The Month Of October
by Michelle Brett
Misty mornings and chilly nights greet us as October comes around, but it is a plentiful month for harvest. Michelle Brett tells us the facts and figures
October: much cooler nights, clocks changing, morning mists, even the odd possible frost towards the end of the month. The countryside is ripening, every hedgerow glistening with bright red hips and purple elderberries – every tree a different shade, with hazelnuts, walnuts and sweet chestnuts. The Anglo-Saxons called this month Winterfylleth composed of ‘winter’ and ‘full moon’, they believed that winter began at October’s full moon, falling this year on the 24th. October is Breast Cancer Awareness month and World Blindness Awareness month.
In the Garden
Give your lawn a helping hand to get over the summer. With the heat of the sun still deep in the ground and the recent wetter weather, the grass seed will germinate easily. Whilst the colder weather will stop the growth, the roots will keep on growing and spreading creating a strong base for when the warmer weather returns next spring, creating a lush green carpet.
Now’s the time to plant the spring bulbs and collect up any fallen leaves and compost them (water and forget, and in a couple of years you’ll have crumbly leaf mould). Put away any of the tender plants before the first frost. If you don’t have a greenhouse, use the porch or a cool spare room.
In the Kitchen
October is the month that all the hearty vegetable and fruit begin to come into season: butternut squash, swede, parsnips, horseradish, pears, apples and quince. Goose, guinea fowl, hare, partridge and venison as we head into the game season whilst from the sea – oysters, turbot and crab are plentiful. Wild mushrooms such as cepes, morels and oyster are full of flavour and at the height of their season. With around 15,000 types of wild fungi in the UK, why not sign up for a foraging course?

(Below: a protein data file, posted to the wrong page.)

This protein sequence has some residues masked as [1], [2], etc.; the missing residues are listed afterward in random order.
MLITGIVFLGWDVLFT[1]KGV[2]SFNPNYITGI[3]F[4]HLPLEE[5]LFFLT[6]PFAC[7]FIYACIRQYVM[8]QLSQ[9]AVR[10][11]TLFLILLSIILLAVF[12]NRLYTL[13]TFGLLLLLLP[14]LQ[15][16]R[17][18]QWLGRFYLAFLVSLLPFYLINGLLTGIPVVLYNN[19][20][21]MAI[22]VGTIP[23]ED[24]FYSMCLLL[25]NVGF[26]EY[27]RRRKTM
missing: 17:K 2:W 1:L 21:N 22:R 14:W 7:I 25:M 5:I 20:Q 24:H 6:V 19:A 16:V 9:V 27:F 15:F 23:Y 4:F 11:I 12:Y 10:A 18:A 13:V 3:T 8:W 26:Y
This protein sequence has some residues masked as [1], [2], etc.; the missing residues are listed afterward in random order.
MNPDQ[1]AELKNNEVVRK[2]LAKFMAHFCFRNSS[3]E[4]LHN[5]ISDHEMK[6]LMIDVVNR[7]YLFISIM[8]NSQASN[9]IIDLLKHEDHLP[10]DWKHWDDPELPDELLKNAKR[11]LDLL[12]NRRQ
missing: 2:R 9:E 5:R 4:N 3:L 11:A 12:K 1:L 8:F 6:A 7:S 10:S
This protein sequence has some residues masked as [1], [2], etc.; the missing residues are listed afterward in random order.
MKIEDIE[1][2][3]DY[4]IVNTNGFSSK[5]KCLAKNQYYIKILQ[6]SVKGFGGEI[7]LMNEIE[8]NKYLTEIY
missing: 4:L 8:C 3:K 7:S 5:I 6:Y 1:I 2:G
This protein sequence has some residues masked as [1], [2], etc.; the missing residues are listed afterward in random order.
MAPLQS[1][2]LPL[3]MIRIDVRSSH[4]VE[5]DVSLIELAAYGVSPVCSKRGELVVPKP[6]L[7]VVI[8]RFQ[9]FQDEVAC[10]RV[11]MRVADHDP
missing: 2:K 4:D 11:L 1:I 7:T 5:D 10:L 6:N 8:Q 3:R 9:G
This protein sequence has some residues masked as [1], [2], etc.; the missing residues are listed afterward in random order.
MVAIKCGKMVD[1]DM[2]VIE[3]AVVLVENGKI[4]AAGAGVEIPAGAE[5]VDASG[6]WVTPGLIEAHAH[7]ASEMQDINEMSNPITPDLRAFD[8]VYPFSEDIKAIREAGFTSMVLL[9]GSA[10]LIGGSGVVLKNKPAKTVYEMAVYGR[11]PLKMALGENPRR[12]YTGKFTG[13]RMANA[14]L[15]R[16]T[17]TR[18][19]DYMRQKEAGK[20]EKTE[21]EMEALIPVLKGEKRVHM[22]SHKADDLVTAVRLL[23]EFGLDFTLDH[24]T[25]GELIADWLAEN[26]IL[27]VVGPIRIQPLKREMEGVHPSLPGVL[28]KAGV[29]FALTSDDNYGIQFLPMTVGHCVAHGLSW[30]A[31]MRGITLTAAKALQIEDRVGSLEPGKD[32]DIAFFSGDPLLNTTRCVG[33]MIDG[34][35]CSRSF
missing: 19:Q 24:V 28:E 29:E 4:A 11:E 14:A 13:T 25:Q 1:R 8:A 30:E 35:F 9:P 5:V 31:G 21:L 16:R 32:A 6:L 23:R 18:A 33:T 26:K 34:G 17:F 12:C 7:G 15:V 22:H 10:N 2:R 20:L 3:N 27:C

Facts and Figures
Our day length continues to shorten and by the end of the month we’ll have lost another one hour and 54 minutes, giving us less than 10 hours of daylight. The sea temperature will begin to drop this month too, averaging 16.3°. October is the month when winter suddenly feels upon us, with the changing of the clocks. The ending of British Summer Time occurs in the early hours of the 28th – don’t forget to put your clocks back an hour. British Summer Time was introduced in 1916, but before that, time didn’t always stand still. It wasn’t until 1800 that the uni ed standard time for Great Britain (GMT) was made law. Previous to this, time was what the sun said it was and solar noon moved across the country. Town clocks all displayed their own time, with Norwich being several minutes ahead of London, Leeds six minutes behind, Bristol ten and so on. With the advent of the railways, and their quick travel throughout the UK, the potential for problems was, as you can well imagine, huge! Throughout the 1800s each railway town started to adopt London time as we know it now.
If you’re born in October, you’ll be under either the Libra (up until the 22nd) or the Scorpio star sign and have two birthstones to choose from: Tourmaline and Opal. The birth flower for October is Marigold, exemplifying elegance and devotion.
Famous birthdays this month include Sacha Baron Cohen (13th), Wayne Rooney (24th), Kate Winslet (5th), Julie Andrews (1st) and Hillary Clinton (26th) to name a few!